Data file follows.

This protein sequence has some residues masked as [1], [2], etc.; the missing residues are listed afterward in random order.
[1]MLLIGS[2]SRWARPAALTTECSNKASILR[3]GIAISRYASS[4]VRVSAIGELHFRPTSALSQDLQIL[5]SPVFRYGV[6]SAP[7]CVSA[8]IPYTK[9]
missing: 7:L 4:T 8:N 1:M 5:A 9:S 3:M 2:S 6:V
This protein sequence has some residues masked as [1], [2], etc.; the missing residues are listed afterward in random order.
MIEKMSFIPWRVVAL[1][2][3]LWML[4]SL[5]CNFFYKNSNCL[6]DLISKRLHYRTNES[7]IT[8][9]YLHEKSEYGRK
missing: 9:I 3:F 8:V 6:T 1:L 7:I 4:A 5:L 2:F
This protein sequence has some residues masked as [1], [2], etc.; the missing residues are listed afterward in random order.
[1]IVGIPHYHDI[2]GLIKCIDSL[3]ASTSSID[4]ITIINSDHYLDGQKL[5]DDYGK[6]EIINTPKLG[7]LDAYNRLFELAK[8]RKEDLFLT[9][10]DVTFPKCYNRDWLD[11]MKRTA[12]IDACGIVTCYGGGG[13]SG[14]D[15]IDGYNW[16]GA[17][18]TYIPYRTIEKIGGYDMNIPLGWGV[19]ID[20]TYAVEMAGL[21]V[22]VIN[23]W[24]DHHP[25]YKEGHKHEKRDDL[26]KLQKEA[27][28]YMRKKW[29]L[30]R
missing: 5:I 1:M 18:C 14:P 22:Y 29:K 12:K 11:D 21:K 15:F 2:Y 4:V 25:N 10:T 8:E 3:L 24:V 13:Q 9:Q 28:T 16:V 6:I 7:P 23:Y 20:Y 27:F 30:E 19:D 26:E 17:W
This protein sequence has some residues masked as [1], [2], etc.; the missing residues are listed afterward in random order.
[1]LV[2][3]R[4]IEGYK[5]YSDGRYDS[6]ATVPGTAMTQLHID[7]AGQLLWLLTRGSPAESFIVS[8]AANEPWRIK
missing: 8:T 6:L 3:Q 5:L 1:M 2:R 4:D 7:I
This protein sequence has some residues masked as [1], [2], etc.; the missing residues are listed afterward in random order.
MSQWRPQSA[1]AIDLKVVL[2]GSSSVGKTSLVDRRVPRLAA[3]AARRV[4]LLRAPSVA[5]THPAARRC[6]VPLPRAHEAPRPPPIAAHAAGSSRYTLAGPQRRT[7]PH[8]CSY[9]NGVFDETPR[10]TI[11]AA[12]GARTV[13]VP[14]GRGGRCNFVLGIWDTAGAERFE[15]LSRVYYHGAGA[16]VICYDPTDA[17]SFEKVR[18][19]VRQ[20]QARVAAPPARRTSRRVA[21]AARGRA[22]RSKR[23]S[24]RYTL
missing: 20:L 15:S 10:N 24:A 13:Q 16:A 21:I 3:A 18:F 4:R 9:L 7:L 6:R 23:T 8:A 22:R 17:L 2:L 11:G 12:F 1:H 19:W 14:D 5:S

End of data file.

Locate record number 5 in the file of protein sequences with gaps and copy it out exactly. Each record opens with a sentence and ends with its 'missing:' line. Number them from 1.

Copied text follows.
This protein sequence has some residues masked as [1], [2], etc.; the missing residues are listed afterward in random order.
MSQWRPQSA[1]AIDLKVVL[2]GSSSVGKTSLVDRRVPRLAA[3]AARRV[4]LLRAPSVA[5]THPAARRC[6]VPLPRAHEAPRPPPIAAHAAGSSRYTLAGPQRRT[7]PH[8]CSY[9]NGVFDETPR[10]TI[11]AA[12]GARTV[13]VP[14]GRGGRCNFVLGIWDTAGAERFE[15]LSRVYYHGAGA[16]VICYDPTDA[17]SFEKVR[18][19]VRQ[20]QARVAAPPARRTSRRVA[21]AARGRA[22]RSKR[23]S[24]RYTL
missing: 20:L 15:S 10:N 24:A 13:Q 16:A 21:I 3:A 18:F 4:R 9:L 7:L 6:R 23:T 8:A 22:R 17:L 2:L 11:G 12:F 1:H 19:W 14:D 5:S